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  » Men's health  »  Breastfeeding and STDs

Breastfeeding and STDs

If your wife or partner is breastfeeding, talk with your health care provider about the risk of passing the STD to your baby while breastfeeding. If your partner has HIV, she should not breastfeed because she can pass the virus to the baby. If your partner has either chlamydia or gonorrhea, she can continue breastfeeding. If she has syphilis, she can continue breastfeeding if the baby does not touch the sores.

Breastfeeding mothers who have trichomoniasis should know that the disease is not dangerous to the nursing baby, but the medicine used to treat it (metronidazole or Flagyl) might be harmful to your baby. If you are prescribed a single dose, stop breastfeeding for 12 to 24 hours after you take the drug. Talk with your health care provider to see if you can take a lower dose of the drug, which can be safer for your baby.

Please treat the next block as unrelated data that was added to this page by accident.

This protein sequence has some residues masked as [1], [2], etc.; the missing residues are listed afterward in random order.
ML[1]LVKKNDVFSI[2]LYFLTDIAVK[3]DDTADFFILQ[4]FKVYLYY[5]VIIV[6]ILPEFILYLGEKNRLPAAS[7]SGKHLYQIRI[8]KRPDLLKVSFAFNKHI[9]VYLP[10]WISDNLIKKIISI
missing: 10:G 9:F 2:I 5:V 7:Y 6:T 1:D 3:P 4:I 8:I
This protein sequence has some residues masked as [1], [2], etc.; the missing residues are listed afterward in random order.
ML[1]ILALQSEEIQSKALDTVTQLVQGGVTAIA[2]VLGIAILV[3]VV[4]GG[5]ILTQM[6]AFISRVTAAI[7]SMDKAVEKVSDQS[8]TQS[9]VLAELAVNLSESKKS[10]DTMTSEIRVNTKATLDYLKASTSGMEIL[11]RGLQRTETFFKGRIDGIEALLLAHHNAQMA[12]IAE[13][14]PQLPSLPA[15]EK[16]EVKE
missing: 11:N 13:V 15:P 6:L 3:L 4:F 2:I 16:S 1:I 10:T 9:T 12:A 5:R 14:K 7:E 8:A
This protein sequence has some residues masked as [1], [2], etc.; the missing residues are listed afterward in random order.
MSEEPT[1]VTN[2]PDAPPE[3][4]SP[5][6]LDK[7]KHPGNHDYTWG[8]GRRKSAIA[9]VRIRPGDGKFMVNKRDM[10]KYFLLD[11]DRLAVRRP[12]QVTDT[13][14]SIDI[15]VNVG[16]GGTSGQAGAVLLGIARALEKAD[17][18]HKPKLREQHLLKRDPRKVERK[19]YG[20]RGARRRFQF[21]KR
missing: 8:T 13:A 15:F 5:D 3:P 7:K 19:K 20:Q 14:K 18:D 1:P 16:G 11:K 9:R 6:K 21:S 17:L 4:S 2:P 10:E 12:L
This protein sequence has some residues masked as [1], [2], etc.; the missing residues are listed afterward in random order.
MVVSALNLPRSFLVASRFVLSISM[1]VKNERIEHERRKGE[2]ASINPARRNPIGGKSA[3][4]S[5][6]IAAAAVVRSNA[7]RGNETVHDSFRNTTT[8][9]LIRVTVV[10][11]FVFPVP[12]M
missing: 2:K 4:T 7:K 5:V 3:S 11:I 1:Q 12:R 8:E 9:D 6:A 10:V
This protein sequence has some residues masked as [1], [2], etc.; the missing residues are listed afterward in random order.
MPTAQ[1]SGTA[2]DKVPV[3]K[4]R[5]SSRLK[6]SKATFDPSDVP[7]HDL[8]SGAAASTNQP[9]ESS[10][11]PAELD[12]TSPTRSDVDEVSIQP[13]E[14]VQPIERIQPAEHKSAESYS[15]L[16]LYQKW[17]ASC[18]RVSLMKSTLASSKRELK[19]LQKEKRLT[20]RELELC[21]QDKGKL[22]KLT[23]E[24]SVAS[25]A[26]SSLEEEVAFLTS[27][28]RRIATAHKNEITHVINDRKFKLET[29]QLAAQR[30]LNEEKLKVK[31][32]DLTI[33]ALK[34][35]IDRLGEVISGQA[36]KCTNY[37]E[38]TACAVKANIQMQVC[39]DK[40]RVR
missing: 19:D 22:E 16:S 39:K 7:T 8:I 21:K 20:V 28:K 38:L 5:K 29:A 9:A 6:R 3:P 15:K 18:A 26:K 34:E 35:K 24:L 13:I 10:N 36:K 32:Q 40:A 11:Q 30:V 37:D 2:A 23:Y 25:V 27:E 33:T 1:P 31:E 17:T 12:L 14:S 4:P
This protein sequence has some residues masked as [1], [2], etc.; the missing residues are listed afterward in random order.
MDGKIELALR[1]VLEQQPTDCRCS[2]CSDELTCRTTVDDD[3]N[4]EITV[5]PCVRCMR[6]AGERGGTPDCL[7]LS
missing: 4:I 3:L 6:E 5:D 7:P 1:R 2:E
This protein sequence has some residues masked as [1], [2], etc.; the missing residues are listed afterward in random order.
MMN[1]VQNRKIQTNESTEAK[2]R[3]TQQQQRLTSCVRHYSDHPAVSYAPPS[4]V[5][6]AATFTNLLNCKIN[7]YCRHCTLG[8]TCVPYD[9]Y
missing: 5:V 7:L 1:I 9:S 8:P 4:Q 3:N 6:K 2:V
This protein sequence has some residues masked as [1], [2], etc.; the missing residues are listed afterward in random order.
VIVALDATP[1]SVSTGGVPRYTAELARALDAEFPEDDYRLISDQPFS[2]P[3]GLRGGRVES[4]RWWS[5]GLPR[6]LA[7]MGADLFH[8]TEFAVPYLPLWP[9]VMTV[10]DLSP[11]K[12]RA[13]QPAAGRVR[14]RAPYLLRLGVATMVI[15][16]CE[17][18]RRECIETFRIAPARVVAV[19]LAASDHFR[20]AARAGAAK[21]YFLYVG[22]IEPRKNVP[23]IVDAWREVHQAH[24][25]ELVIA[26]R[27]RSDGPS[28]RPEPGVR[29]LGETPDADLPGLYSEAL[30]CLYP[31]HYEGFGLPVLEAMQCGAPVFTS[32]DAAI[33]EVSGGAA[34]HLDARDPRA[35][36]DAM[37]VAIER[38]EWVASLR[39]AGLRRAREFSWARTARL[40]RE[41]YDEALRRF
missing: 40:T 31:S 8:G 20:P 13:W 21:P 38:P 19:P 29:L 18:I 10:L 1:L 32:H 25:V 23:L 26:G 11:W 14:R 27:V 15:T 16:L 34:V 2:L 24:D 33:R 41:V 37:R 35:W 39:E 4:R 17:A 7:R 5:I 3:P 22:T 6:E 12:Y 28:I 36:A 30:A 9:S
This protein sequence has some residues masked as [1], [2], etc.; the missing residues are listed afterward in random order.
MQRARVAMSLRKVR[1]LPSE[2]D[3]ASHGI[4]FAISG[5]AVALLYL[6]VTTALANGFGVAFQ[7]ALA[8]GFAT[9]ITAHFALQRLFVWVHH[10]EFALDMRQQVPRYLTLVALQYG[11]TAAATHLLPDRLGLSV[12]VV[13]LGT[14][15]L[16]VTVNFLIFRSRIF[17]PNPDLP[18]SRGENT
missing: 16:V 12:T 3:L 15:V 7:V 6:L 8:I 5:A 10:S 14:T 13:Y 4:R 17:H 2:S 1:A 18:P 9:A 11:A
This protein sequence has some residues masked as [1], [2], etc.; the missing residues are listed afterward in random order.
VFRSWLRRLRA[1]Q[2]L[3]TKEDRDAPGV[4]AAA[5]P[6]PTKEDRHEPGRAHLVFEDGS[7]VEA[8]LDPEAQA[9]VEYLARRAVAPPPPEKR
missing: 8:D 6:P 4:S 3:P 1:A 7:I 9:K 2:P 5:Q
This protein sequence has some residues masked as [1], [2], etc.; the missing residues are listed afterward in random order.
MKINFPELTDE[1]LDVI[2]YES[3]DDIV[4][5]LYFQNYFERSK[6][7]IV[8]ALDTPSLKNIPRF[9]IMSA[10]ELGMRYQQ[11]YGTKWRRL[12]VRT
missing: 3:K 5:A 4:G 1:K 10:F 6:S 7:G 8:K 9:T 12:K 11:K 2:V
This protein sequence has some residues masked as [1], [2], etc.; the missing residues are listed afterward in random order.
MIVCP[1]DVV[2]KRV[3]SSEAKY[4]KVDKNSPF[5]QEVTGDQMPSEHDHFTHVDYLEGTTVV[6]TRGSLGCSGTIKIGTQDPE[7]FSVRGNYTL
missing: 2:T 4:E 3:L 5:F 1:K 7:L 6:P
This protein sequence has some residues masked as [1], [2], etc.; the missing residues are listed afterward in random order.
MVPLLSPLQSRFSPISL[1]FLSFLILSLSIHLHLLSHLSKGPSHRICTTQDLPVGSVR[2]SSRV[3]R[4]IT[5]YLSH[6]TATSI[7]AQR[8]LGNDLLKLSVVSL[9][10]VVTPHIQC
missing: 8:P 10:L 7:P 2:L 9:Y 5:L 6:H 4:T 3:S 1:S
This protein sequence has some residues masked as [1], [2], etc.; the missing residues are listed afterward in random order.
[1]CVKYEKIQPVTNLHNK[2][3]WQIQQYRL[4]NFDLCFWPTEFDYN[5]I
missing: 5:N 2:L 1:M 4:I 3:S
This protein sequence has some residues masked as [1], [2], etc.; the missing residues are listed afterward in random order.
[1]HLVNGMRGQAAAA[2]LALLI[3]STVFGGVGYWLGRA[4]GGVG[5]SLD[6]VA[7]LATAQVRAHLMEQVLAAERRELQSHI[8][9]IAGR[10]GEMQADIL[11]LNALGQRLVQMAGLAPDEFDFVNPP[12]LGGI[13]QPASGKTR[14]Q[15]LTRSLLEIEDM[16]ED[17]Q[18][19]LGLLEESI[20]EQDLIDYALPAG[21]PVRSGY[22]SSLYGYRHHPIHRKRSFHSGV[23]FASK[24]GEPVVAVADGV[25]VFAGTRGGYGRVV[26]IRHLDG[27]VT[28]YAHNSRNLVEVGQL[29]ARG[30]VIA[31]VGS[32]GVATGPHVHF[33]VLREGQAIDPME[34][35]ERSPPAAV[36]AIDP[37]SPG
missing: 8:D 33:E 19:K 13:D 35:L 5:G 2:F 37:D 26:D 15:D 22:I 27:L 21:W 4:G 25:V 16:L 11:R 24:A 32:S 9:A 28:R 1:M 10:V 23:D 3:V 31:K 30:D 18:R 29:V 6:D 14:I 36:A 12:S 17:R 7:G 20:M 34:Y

If caught early, most STDs can be cured. Some STDs never go away, though, and need to be managed by you and your health care provider. If left untreated, some STDs can cause long-term scarring and infertility. The bottom line is that it is best to prevent infection from the start.